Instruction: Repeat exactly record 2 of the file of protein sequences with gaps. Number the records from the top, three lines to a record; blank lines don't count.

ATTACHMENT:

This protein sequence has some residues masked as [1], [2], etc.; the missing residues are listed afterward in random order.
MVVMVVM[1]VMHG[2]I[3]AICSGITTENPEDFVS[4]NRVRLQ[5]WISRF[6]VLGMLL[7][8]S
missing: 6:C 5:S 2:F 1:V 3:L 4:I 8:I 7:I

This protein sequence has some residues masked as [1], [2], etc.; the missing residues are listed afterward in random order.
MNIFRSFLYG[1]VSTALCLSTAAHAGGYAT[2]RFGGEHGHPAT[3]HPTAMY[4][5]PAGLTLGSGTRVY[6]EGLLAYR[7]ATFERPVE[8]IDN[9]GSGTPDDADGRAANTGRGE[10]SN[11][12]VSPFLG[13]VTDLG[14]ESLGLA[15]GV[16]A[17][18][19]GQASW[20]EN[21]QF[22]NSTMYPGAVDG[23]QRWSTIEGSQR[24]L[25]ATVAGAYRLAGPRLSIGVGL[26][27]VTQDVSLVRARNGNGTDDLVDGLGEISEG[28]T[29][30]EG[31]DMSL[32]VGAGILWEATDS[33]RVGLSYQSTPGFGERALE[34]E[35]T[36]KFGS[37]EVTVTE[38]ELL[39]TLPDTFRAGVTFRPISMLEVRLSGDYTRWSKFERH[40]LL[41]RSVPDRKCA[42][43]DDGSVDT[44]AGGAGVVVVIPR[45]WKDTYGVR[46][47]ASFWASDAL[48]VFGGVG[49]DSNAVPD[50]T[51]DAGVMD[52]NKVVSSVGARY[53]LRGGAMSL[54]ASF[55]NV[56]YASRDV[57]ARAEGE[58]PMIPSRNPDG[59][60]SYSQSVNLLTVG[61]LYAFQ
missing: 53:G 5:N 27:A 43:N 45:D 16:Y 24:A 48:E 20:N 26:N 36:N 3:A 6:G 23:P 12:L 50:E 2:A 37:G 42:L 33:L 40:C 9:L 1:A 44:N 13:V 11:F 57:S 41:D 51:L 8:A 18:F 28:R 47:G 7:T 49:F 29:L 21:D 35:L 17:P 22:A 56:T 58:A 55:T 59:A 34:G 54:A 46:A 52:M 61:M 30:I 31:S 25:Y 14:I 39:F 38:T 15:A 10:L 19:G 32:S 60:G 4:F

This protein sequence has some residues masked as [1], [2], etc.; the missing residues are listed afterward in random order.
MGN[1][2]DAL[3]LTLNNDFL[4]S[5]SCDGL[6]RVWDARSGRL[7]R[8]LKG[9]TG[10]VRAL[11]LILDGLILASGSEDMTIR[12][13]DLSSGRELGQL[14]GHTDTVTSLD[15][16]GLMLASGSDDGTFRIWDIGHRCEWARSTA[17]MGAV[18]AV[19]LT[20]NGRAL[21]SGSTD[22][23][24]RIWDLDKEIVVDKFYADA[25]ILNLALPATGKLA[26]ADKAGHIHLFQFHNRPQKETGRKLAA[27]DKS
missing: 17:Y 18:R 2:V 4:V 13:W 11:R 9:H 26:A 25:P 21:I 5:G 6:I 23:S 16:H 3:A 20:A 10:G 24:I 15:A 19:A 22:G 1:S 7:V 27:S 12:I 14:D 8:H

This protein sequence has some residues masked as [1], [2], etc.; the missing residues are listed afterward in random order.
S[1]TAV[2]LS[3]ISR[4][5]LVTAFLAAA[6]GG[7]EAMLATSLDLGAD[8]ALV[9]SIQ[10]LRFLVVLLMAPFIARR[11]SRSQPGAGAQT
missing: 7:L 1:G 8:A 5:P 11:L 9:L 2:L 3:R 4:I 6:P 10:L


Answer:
This protein sequence has some residues masked as [1], [2], etc.; the missing residues are listed afterward in random order.
MNIFRSFLYG[1]VSTALCLSTAAHAGGYAT[2]RFGGEHGHPAT[3]HPTAMY[4][5]PAGLTLGSGTRVY[6]EGLLAYR[7]ATFERPVE[8]IDN[9]GSGTPDDADGRAANTGRGE[10]SN[11][12]VSPFLG[13]VTDLG[14]ESLGLA[15]GV[16]A[17][18][19]GQASW[20]EN[21]QF[22]NSTMYPGAVDG[23]QRWSTIEGSQR[24]L[25]ATVAGAYRLAGPRLSIGVGL[26][27]VTQDVSLVRARNGNGTDDLVDGLGEISEG[28]T[29][30]EG[31]DMSL[32]VGAGILWEATDS[33]RVGLSYQSTPGFGERALE[34]E[35]T[36]KFGS[37]EVTVTE[38]ELL[39]TLPDTFRAGVTFRPISMLEVRLSGDYTRWSKFERH[40]LL[41]RSVPDRKCA[42][43]DDGSVDT[44]AGGAGVVVVIPR[45]WKDTYGVR[46][47]ASFWASDAL[48]VFGGVG[49]DSNAVPD[50]T[51]DAGVMD[52]NKVVSSVGARY[53]LRGGAMSL[54]ASF[55]NV[56]YASRDV[57]ARAEGE[58]PMIPSRNPDG[59][60]SYSQSVNLLTVG[61]LYAFQ
missing: 53:G 5:N 27:A 43:N 45:D 16:Y 24:A 48:E 20:N 26:N 36:N 3:A 6:G 23:P 12:L 50:E 2:A 37:G 42:L 33:L 40:C 9:L 1:A 44:N 13:V 11:F 57:S 41:D 51:L 8:A 18:F 28:R 47:G 7:T 49:F 29:L 21:D 35:L 17:P 22:A 56:T 58:A 55:T 59:A 34:G 54:A 46:A 52:M 61:M 30:I 31:S 25:Y 14:I 39:F 38:T 15:A 10:L 19:G 32:S 60:G 4:F